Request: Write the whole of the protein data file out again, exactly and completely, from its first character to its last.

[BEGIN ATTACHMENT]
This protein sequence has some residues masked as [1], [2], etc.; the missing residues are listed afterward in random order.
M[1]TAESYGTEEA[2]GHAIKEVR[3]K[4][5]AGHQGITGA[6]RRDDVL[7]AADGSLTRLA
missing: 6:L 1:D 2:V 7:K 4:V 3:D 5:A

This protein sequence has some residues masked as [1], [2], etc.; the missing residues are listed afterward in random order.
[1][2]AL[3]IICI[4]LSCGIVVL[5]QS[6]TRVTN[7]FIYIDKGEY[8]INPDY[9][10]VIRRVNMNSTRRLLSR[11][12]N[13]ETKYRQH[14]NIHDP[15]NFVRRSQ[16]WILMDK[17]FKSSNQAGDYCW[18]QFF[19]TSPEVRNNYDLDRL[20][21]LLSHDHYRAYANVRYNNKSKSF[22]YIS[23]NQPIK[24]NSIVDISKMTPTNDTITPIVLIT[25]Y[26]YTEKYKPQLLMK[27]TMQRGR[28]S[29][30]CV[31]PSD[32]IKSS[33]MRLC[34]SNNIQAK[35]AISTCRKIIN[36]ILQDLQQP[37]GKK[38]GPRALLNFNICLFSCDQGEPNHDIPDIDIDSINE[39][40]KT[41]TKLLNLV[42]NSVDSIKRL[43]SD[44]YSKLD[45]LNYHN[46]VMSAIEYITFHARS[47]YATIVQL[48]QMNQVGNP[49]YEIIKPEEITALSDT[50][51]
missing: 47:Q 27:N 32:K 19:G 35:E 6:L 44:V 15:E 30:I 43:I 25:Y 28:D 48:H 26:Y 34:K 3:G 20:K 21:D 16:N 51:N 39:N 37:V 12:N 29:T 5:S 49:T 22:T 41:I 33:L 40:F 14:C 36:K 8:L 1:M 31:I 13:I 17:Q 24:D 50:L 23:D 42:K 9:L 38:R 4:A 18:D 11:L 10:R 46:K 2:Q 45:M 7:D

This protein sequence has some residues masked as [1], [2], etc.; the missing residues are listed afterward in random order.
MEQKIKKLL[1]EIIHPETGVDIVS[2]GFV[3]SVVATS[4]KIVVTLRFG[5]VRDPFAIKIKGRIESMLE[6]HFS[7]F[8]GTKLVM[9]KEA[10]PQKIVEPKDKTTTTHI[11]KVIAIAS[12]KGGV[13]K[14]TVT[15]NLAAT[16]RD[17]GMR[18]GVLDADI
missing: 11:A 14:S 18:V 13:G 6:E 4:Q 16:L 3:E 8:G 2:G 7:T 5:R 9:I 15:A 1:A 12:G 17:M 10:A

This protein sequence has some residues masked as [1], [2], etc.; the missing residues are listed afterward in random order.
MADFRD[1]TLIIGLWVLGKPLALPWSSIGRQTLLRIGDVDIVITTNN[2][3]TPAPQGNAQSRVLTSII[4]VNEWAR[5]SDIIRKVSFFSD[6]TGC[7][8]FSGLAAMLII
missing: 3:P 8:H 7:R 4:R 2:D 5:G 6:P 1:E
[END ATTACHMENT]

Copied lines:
This protein sequence has some residues masked as [1], [2], etc.; the missing residues are listed afterward in random order.
M[1]TAESYGTEEA[2]GHAIKEVR[3]K[4][5]AGHQGITGA[6]RRDDVL[7]AADGSLTRLA
missing: 6:L 1:D 2:V 7:K 4:V 3:D 5:A

This protein sequence has some residues masked as [1], [2], etc.; the missing residues are listed afterward in random order.
[1][2]AL[3]IICI[4]LSCGIVVL[5]QS[6]TRVTN[7]FIYIDKGEY[8]INPDY[9][10]VIRRVNMNSTRRLLSR[11][12]N[13]ETKYRQH[14]NIHDP[15]NFVRRSQ[16]WILMDK[17]FKSSNQAGDYCW[18]QFF[19]TSPEVRNNYDLDRL[20][21]LLSHDHYRAYANVRYNNKSKSF[22]YIS[23]NQPIK[24]NSIVDISKMTPTNDTITPIVLIT[25]Y[26]YTEKYKPQLLMK[27]TMQRGR[28]S[29][30]CV[31]PSD[32]IKSS[33]MRLC[34]SNNIQAK[35]AISTCRKIIN[36]ILQDLQQP[37]GKK[38]GPRALLNFNICLFSCDQGEPNHDIPDIDIDSINE[39][40]KT[41]TKLLNLV[42]NSVDSIKRL[43]SD[44]YSKLD[45]LNYHN[46]VMSAIEYITFHARS[47]YATIVQL[48]QMNQVGNP[49]YEIIKPEEITALSDT[50][51]
missing: 47:Q 27:N 32:K 19:G 35:E 6:L 44:V 15:E 30:I 43:I 25:Y 28:D 48:H 26:Y 34:K 3:G 20:K 21:D 16:N 51:N 39:N 37:V 12:N 29:T 5:S 49:T 22:T 41:I 33:L 40:F 14:C 36:K 8:L 1:M 31:I 13:I 17:Q 24:D 50:L 23:D 42:K 9:L 38:R 4:A 18:D 11:L 10:R 46:K 2:Q 45:M 7:D

This protein sequence has some residues masked as [1], [2], etc.; the missing residues are listed afterward in random order.
MEQKIKKLL[1]EIIHPETGVDIVS[2]GFV[3]SVVATS[4]KIVVTLRFG[5]VRDPFAIKIKGRIESMLE[6]HFS[7]F[8]GTKLVM[9]KEA[10]PQKIVEPKDKTTTTHI[11]KVIAIAS[12]KGGV[13]K[14]TVT[15]NLAAT[16]RD[17]GMR[18]GVLDADI
missing: 11:A 14:S 18:V 13:G 6:E 4:Q 16:L 3:E 8:G 2:G 7:T 5:R 9:I 15:A 1:A 12:G 17:M 10:A

This protein sequence has some residues masked as [1], [2], etc.; the missing residues are listed afterward in random order.
MADFRD[1]TLIIGLWVLGKPLALPWSSIGRQTLLRIGDVDIVITTNN[2][3]TPAPQGNAQSRVLTSII[4]VNEWAR[5]SDIIRKVSFFSD[6]TGC[7][8]FSGLAAMLII
missing: 3:P 8:H 7:R 4:R 2:D 5:G 6:P 1:E